2017-18 Catalog

Music

The Department of Music is located at Haverford and offers well-qualified students a major and minor in music. For a list of requirements and courses offered, see Music at Haverford.

Faculty

Ingrid Arauco, Department Chair and Professor of Music
Christine Cacioppo, Visiting Instructor in Music
Curtis Cacioppo, Ruth Marshall Magill Professor of Music and Director of Keyboard Studies
Leonardo Dugan, Visiting Assistant Professor of Music
Richard Freedman, John C. Whitehead Professor of Music
Myron Gray, Visiting Assistant Professor of Music
Heidi Jacob (on leave Spring 2018), Associate Professor of Music and Director of Orchestral and Instrumental Studies
Thomas Lloyd (on leave 2017-2018), Professor of Music and Director of Choral and Vocal Studies
Daniel Spratlan, Visiting Assistant Professor of Music

The music curriculum is designed to deepen students’ understanding of musical form and expression through the development of skill in composition and performance joined with analysis of musical works and their place in various cultures. A major in music provides a foundation for further study leading to a career in music.

As a result of having majored in our department, students exhibit proficiency in various skills appropriate to a specific area of the curriculum as listed below. But beyond such competence, we seek to develop their awareness of aesthetics and of their place in the history of musical performance, craft, and scholarship.

Composition/Theory

The composition/theory program stresses proficiency in aural, keyboard, and vocal skills, and written harmony and counterpoint. Composition following important historical models and experimentation with contemporary styles are emphasized.

Musicology

The musicology program, which emphasizes European, North American, and Asian traditions, considers music in the rich context of its social, religious, and aesthetic surroundings.

Performance

Haverford’s music performance program offers opportunities to participate in the Haverford-Bryn Mawr Chamber Singers, Chorale, Orchestra, and chamber ensembles. Students can receive academic credit for their participation (MUSC 102, 214, 215, and 216), and can receive credit for Private Study (MUSC 208 for Instrumental Study, MUSC 209 for Voice Study, and MUSC 210 for Keyboard Study). Student chamber ensembles, solo instrumentalists, and vocalists also give informal recitals during the year. Courses such as Art Song and Topics in Piano have a built-in performance component.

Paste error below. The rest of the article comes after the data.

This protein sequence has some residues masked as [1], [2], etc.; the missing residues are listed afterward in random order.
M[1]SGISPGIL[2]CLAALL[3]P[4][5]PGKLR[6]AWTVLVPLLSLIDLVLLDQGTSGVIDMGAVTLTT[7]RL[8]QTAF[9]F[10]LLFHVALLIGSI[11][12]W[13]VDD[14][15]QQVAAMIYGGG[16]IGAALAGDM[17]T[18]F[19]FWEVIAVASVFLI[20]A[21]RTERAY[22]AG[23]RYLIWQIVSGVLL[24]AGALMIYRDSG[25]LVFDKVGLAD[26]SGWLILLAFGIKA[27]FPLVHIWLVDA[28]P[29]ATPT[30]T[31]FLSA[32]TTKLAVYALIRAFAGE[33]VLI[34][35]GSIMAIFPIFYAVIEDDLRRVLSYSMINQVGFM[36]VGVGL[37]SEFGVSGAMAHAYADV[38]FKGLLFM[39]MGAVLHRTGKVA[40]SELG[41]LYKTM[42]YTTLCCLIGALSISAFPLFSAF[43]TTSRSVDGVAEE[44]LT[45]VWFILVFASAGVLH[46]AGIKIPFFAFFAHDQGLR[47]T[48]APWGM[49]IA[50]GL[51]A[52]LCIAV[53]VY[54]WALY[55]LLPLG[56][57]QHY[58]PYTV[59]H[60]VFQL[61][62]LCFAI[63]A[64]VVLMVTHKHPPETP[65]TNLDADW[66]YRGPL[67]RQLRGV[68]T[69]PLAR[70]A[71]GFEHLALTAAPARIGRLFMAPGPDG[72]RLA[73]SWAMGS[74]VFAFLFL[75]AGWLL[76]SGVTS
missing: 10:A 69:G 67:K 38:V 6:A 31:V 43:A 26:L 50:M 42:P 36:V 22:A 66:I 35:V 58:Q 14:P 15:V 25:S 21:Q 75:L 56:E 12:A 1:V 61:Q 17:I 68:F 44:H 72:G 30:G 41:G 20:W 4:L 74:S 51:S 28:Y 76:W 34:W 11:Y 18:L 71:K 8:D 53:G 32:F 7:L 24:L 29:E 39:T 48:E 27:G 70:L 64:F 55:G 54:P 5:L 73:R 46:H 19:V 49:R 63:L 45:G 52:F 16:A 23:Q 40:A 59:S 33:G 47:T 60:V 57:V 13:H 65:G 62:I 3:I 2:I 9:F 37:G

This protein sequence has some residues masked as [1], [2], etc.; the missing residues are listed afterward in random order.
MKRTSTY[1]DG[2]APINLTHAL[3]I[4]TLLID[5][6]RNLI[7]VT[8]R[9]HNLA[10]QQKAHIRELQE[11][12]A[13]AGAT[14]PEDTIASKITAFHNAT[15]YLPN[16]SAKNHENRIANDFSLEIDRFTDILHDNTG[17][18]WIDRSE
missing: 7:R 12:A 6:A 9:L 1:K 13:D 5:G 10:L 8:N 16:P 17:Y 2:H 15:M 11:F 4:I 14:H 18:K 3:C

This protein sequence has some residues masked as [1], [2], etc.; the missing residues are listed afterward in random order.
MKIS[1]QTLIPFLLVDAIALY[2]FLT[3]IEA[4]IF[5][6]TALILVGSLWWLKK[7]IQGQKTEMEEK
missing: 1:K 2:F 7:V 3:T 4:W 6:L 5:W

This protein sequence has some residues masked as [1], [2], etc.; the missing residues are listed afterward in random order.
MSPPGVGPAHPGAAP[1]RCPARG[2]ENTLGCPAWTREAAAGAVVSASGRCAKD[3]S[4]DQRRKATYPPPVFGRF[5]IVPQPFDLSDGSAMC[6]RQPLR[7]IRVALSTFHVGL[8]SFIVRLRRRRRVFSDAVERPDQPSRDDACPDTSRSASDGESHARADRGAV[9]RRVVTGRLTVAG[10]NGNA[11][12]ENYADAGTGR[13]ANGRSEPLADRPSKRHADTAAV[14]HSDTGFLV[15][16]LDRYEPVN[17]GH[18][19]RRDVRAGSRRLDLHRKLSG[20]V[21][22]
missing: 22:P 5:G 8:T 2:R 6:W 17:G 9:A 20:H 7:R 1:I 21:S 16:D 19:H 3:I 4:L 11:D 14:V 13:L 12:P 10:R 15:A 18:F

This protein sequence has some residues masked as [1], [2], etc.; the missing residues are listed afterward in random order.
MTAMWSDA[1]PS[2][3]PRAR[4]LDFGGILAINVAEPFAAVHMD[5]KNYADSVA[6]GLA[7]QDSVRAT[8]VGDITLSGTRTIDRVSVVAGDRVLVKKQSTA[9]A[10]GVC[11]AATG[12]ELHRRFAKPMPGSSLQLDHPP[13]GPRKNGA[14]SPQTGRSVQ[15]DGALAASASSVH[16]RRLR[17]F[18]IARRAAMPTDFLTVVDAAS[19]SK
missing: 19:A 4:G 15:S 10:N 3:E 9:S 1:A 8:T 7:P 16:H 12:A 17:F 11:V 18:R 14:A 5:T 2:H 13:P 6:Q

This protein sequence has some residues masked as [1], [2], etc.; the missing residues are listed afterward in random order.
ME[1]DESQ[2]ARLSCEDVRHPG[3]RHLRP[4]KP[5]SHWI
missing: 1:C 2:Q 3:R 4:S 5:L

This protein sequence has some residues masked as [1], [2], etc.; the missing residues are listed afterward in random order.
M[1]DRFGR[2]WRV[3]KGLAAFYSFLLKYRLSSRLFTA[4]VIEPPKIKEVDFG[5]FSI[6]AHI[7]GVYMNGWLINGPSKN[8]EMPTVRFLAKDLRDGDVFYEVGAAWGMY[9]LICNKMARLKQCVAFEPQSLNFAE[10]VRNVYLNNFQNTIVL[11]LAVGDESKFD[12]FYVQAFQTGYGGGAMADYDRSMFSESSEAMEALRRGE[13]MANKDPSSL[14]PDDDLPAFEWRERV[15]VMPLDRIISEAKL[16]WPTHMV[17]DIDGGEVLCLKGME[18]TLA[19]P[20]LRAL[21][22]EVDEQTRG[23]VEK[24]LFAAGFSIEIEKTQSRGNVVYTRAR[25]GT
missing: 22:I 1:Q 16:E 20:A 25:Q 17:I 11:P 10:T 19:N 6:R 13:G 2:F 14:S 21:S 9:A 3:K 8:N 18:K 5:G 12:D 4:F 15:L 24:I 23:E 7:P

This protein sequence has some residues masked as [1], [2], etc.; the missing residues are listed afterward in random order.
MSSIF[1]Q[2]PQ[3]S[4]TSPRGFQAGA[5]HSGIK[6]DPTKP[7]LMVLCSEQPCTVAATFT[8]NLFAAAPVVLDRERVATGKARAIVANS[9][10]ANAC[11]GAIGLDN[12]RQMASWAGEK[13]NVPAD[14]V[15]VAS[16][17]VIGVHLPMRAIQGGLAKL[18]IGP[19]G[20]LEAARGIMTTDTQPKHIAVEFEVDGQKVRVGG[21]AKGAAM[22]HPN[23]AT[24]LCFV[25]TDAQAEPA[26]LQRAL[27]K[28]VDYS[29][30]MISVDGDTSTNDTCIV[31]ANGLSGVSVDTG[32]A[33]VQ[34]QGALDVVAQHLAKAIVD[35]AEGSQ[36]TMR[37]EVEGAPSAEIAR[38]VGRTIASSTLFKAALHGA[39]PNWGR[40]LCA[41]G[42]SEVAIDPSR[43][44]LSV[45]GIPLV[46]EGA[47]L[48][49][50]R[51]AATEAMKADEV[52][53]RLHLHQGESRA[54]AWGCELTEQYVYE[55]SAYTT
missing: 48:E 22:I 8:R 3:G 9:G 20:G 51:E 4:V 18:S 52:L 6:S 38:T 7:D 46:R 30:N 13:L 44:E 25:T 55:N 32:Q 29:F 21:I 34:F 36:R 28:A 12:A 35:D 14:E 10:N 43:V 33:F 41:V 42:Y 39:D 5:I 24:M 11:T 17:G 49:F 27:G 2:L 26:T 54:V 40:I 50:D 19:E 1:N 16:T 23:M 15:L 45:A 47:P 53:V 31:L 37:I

Private Lessons

Students can arrange private music lessons through the department or independently. We have a referral list of many fine teachers in the Philadelphia area with whom we are affiliated. The department helps to subsidize the cost of lessons for students with financial need who are studying for academic credit.

Major Requirements

  1. Composition/Theory: MUSC 203, 204, and 303.
  2. Musicology: Three courses, MUSC 229, plus any two of MUSC 220, 221, 222, 223, 224, or 225.
  3. Two electives in Music, from: MUSC 149, 207, 220, 221, 222, 223, 224, 225, 227, 250, 254, 265, 266, 270, 304, and 325.
  4. Performance
        • Participation in a department-sponsored performance group for at least a year.
        • MUSC 208, 209, or 210 instrumental or vocal private study for one year.
  5. We strongly urge continuing ensemble participation and instrumental or vocal private study.
  6. A Senior Project (as detailed below)
  7. We expect majors to attend the majority of department-sponsored concerts, lectures, and colloquia.

Minor Requirements

  1. Composition/Theory: MUSC 203 and 204.
  2. Musicology: MUSC 229; plus any one of 220, 221, 222, 223, 224, or 225.
  3. One elective from the following: MUSC 149, 207, 220, 221, 222, 223, 224, 225, 227, 250, 254, 265, 266, 270, 303, 304, and 325.
  4. MUSC 208, 209, 210 instrumental/vocal private study or department ensemble participation for one year.
  5. We expect minors to attend the majority of department-sponsored concerts, lectures, and colloquia.

COURSES

MUSC H102 CHORALE
Chorale is a large mixed chorus that performs major works from the oratorio repertoire with orchestra and student soloists. Attendance at weekly two-hour rehearsals and dress rehearsals during performance week is required. Entrance by audition. Students can start Chorale at the beginning of any semester. (Offered Fall 2017)

MUSC H107 INTRODUCTORY PIANO
An introduction to the art of playing the piano and the music written for it. No prior musical experience is required. This course consists of weekly hour-long sessions in the form of either a class lecture/workshop given on Tuesday evenings, or self-directed listening sessions posted on Moodle, as well as weekly 20-minute private lessons at an arranged time. It is expected that the student will practice an hour each day, six days a week, and keep a listening journal, giving personal responses to the required listening as well as to three professional concerts. The final exam is a performance of two or more short works on the class recital at the end of the term. (Offered Fall 2017)

MUSC H110 INTRODUCTION TO MUSIC THEORY